Toxic blue-green algae at Pomme de Terre Lake brings caution among campers
HERMITAGE, Mo. (KY3) - If you’re planning on heading out to one particular Ozarks lake this summer, you should be aware of a dangerous substance in the water. The U.S. Army Corps of Engineers has found blue-green algae at Pomme de Terre Lake.
Despite the toxic algae, people in the area say the lake was busy and campgrounds were packed for Memorial Day weekend.
Richard Avery heard about blue-green algae, but it didn’t deter him and his family from their planned getaway this week. But the Averys are taking some precautions.
“The kids have been playing on the kayaks and stuff in the water,” Avery says. “We’ve just been watching and being vigilant on not letting them actually get in the water and swim.”
In mid May, the US Army Corps of Engineers found an algae bloom near the dam was producing a dangerous level of cyanobacteria toxins. Last week, they tested the water at the Wheatland and Nemo swim beaches and found blue-green algae, but in low levels, so the beaches were not closed. But warning signs are posted at the beaches and campgrounds.
“I didn’t really even read anything on it until we seen it up at the bathrooms and shower house and read that it can basically make you nauseous, diarrhea, all a bunch of stuff that you really don’t want to have,” says Avery.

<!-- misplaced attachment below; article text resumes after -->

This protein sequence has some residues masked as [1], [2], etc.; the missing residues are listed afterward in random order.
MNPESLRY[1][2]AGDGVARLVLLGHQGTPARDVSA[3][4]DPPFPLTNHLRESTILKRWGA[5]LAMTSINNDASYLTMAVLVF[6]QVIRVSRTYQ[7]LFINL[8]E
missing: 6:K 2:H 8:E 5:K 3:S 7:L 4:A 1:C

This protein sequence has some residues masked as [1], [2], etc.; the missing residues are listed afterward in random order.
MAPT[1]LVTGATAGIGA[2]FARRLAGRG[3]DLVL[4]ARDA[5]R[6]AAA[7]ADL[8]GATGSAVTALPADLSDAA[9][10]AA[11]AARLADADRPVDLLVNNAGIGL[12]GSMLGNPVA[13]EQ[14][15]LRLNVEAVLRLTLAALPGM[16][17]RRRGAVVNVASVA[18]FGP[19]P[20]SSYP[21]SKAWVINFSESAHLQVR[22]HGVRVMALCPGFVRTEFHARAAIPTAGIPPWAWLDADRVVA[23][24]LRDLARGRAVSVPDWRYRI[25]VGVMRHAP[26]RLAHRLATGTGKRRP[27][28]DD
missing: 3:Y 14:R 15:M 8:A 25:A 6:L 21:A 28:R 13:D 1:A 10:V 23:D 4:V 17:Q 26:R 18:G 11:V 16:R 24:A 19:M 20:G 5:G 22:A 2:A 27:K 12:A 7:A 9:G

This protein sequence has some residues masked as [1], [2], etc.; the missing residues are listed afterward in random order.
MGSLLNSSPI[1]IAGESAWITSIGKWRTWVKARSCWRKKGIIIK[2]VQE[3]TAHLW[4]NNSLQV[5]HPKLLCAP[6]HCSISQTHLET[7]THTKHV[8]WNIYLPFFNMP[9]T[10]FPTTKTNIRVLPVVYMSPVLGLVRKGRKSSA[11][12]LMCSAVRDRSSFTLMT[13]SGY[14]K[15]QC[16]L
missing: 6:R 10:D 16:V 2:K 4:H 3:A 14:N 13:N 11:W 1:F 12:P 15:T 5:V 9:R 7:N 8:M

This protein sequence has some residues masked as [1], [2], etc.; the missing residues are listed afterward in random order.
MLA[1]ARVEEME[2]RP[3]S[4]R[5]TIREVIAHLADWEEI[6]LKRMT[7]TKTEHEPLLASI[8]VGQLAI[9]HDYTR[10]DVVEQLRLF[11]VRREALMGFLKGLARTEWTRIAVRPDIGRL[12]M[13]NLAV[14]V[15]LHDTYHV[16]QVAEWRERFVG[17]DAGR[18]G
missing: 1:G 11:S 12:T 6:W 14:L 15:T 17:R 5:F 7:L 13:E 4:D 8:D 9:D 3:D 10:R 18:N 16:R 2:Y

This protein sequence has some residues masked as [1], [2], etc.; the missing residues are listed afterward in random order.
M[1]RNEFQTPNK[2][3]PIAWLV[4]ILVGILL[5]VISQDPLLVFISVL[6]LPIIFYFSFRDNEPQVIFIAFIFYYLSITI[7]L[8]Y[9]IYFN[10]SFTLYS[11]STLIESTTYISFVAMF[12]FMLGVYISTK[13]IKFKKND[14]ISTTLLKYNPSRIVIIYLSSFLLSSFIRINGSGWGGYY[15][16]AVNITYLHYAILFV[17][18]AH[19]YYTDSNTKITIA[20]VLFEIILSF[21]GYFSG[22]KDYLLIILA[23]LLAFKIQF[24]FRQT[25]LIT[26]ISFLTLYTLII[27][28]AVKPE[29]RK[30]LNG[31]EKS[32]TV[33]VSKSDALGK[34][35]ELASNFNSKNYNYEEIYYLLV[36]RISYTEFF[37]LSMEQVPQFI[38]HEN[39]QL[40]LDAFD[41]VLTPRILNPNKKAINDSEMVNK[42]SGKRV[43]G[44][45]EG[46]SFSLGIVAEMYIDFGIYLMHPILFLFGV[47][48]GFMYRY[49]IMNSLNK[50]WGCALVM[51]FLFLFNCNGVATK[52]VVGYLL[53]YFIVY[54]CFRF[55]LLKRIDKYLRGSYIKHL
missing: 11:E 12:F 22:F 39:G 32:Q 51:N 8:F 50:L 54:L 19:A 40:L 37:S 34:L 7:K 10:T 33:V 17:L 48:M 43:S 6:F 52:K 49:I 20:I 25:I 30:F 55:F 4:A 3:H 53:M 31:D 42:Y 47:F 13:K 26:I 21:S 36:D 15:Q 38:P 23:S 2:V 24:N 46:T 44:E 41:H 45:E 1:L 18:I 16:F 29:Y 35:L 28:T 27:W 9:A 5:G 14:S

The Corps says the algae can be bright green or create a scum or paint-like surface. It’s especially dangerous for pets and small children.
“They do not take visual cues, and they are not deterred by green water,” says Marvin Boyer, U.S. Army Corps of Engineers water quality program coordinator. “They can drink large volumes of it, the toxin, especially compared to their body weight.”
The blue-green algae is caused by nutrients in runoff, from sources like septic tanks, animals and fertilizers.
“This is a growing problem in the Midwest, as our man-made reservoirs age and nutrients, which are the problem, accumulate in our reservoirs,” Boyer says.
The Corps plans to monitor the situation, but can’t predict whether the toxic algae will diminish or spread. Avery is just trying to keep his girls entertained without swimming.
“They haven’t been exactly thrilled about it, but they have their kayaks and stuff that they’ve been able to play on and stuff. And we’ve been fishing,” Avery says. “The last thing I want is for them to be sick.”
To learn more about the potential health impacts of exposure to blue green algae, visit: https://www.cdc.gov/habs/illness-symptoms-freshwater.html
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